I too have a soft spot for collared doves - in fact at one point we had 14 in the (small) garden at once. We have our regulars - the injured dove and a female dove with an upturned feather on its back that we call 'our lady' who comes with her fella. Unfortunately they have a soft spot for one of our fence panels and it seems to be their 'making out zone' - as can be witnessed below - don't worry I've kept it clean................very cute though, they're obviously in love.............
awwww that is lovely! Isn't it useful when our garden birds have bits of unusual feathering so we can identify them!
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It's very useful - just worried that when she moults she'll just blend in with the rest. Actually - she's pretty lovely in herself. When the injured dove was feeding it was being 'bothered' by another dove who kept chasing it out of our garden. Our Lady went after the bully, chased it away and stood by the injured dove whilst it fed (even though it was not her preferred spot) - looked like she was 'on guard'.....it was lovely to see.
Thanks for that Debz,a lot of "billing and cooing" going on there.One reason I have a soft spot fot them it was the first species I "twitched" back in the late '50's very early '60's.As a teenager I cycled about 15 miles to a farmyard near York to see this,what was then,rare bird.Hard to believe they were ever that rare,just cannot remember how we heard about the bird,no Birdline in those days.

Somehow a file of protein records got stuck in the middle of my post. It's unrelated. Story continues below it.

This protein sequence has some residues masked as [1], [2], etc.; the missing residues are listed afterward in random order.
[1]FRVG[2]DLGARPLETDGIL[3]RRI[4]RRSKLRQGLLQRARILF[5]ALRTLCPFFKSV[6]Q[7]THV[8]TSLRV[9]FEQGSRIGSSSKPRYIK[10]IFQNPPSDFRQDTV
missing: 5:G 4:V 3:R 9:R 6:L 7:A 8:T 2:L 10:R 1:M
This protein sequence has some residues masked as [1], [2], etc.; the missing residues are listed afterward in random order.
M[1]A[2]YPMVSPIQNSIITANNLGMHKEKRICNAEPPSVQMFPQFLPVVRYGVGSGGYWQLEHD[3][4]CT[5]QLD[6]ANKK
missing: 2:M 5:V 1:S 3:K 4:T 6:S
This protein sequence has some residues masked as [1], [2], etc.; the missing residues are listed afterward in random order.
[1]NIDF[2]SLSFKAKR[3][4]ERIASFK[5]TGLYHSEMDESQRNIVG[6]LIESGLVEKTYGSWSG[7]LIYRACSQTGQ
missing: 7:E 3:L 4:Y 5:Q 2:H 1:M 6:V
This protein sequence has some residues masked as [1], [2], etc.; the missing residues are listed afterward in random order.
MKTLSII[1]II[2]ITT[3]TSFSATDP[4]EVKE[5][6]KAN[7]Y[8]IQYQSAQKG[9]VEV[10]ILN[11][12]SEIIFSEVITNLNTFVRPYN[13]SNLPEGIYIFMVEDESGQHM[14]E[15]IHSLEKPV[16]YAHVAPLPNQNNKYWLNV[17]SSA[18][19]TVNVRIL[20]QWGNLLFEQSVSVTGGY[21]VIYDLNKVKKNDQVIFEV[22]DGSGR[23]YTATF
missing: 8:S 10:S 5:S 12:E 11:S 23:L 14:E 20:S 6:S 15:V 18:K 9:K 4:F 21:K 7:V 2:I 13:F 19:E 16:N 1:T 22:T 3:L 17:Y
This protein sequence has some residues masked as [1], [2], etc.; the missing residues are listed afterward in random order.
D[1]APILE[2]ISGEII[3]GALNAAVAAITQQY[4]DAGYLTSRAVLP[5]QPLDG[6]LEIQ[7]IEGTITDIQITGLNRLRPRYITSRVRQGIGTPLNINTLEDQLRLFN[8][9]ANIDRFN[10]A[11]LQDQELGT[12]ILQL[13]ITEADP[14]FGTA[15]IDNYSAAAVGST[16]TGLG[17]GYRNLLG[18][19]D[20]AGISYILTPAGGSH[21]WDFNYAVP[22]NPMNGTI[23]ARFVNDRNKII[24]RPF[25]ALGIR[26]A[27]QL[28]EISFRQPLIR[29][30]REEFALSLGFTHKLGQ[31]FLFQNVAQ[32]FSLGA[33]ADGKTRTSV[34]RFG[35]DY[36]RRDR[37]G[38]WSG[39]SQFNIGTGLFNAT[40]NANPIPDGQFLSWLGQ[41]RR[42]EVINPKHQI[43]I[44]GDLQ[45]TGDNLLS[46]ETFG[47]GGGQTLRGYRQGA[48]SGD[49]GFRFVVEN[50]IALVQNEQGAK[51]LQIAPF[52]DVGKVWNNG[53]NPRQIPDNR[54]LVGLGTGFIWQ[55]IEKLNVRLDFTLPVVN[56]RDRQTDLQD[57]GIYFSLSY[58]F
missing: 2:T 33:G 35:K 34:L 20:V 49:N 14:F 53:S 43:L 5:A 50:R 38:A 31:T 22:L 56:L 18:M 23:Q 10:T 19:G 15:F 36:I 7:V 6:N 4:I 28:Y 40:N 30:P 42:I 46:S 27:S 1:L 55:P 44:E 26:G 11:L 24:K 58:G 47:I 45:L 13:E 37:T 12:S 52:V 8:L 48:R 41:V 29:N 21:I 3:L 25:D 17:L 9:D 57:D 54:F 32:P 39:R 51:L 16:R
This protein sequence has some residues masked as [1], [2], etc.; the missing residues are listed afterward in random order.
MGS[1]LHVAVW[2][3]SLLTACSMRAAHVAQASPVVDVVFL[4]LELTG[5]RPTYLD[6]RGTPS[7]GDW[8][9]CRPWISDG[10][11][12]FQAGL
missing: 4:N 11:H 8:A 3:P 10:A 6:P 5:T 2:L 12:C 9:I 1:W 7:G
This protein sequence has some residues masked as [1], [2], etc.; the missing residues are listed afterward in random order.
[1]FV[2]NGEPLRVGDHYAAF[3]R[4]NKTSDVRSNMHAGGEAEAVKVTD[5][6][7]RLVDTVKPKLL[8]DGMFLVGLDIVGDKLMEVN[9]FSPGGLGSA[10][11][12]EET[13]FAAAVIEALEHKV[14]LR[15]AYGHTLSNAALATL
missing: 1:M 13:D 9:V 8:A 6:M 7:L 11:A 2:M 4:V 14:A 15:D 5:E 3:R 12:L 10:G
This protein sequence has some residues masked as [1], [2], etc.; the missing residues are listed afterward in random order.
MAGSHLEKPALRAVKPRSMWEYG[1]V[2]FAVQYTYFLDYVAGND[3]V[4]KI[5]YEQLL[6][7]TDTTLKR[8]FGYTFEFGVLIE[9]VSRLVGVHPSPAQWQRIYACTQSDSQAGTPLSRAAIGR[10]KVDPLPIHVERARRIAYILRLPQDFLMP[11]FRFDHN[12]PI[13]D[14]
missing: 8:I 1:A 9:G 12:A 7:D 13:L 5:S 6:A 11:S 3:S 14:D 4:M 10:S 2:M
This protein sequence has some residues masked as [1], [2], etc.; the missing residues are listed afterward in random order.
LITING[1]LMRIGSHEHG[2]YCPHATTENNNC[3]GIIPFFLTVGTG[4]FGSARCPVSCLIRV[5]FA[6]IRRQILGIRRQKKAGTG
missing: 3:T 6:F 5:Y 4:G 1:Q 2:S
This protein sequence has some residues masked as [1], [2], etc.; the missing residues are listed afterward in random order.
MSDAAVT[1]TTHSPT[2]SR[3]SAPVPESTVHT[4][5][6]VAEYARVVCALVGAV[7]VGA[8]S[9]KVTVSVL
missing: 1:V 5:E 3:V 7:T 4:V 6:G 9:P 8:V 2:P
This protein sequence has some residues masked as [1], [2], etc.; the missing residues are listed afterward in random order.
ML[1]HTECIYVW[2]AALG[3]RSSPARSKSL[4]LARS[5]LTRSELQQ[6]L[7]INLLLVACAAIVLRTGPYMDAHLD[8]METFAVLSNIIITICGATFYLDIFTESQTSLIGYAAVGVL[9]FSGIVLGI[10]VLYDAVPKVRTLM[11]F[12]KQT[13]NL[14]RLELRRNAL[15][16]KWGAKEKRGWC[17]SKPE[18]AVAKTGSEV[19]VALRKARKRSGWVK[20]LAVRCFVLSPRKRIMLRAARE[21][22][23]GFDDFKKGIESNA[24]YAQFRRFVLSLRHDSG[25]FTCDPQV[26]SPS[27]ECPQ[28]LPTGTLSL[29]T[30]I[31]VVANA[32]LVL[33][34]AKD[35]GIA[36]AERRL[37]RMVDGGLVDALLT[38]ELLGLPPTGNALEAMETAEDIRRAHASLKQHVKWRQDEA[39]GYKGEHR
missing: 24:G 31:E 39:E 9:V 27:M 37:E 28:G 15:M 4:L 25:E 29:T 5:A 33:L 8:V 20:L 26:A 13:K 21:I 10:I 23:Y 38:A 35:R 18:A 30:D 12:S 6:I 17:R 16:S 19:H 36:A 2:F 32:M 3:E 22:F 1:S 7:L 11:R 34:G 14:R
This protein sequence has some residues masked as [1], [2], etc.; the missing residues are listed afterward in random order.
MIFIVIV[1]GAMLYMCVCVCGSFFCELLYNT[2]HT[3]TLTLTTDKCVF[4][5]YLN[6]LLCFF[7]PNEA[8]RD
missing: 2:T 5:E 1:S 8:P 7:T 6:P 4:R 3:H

Birding is for everyone no matter how good or bad we are at it,enjoy it while you can
Actually I remember reading that in pre-war films they shouldn't use doves and woodpigeons calling as background noises, as they wouldn't have been around then. Does this mean that they aren't protected species if they're not technically native birds?
Debz Does this mean that they aren't protected species if they're not technically native birds?
Never thought of that but as they are "adopted" British birds I would have thought they have the same protection as are usual everyday birds
Debz, They arrived here naturally so are regarded as 'native' and in the main have same protection as any other bird except that they are also on the list where if causing damage they can be shot by landowners. Amazing to think they could go from a relatively recent invader to this level of population.
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yes - I didn't realise that they hadn't been here forever. They certainly don't scream out 'foreign' to these parts do they!
DebzActually I remember reading that in pre-war films they shouldn't use doves and woodpigeons calling as background noises, as they wouldn't have been around then. Does this mean that they aren't protected species if they're not technically native birds?
It's only Collared Doves that shouldn't be appear at all in films set in the UK before the 1950's (or later, as it took a few years for them to spread), all of the other species of pigeon and dove that we currently have are OK (the first UK Collared Doves were recorded in 1954 I believe, and the first recorded breeding was in 1955).